Jason T. Carmichael is an Associate Professor of Sociology at McGill University in Montreal, Quebec, Canada. His research agenda centers on how elite cues, media attention, the dissemination of scientific information, and other environmental conditions influence public perceptions of climate change. His work also explores the size and funding of the broader environmental movement and its influence on public policy.
Robert J. Brulle, Melisa Aroncyk, and Jason T. Carmichael. 2020. “Corporate Promotion and Climate Change: An Analysis of Key Variables Affecting Advertising Spending by Major Oil Corporations, 1986-2015,” Climatic Change (2020).
Craig J. Jenkins, Jason T. Carmichael, Robert J. Brulle, & Heather Boughton. 2018. “Foundation Funding of the Environmental Movement,” American Behavioural Scientist (2018).
Jason T. Carmichael & Robert J. Brulle. 2018. “Media Use and Climate Change Concern,” International Journal of Media and Cultural Politics (June 2018).
Jason T. Carmichael, Robert J. Brulle, & Joanna Huxter†. 2017. “The Great Divide:Understanding the Role of Media and Other Drivers of the Partisan Divide in Public Concern over Climate Change in the U.S., 2001-2014,” Climatic Change (January 2017).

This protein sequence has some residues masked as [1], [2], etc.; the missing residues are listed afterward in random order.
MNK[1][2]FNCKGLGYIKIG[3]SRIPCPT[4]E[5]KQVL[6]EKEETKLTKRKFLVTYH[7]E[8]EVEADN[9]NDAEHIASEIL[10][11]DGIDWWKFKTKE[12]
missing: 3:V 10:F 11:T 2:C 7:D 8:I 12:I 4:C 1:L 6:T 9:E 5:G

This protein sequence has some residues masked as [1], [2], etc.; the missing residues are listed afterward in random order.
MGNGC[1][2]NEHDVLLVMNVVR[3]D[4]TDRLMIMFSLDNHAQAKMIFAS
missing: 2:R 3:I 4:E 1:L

Jason T. Carmichael & Robert J. Brulle. 2017. “Elite Cues, Media Coverage and Public Concern: An Integrated Path Analysis of Climate Change Public Opinion, 2001-2013,” Environmental Politics (December 2016).
Joanna Huxster, Jason T. Carmichael, & Robert J. Brulle. 2014. “An Examination of the Partisan and Ideological Divide in Aggregate Public Concern over Climate Change in the U.S. between 2001 and 2013,” Environmental Management and Sustainable Development (July 2015).
Jason T. Carmichael, J. Craig Jenkins, & Robert J. Brulle. 2012. “Building Environmentalism: The Founding of Environmental Movement Organizations in the U.S., 1900-2000,” Sociological Quarterly (June 2012).
Robert J. Brulle, Jason T. Carmichael, & J. Craig Jenkins. 2012. “Shifting public opinion on climate change: an empirical assessment of factors influencing concern over climate change in the U.S., 2002-2010,” Climatic Change 114: 169-188 (February 2012).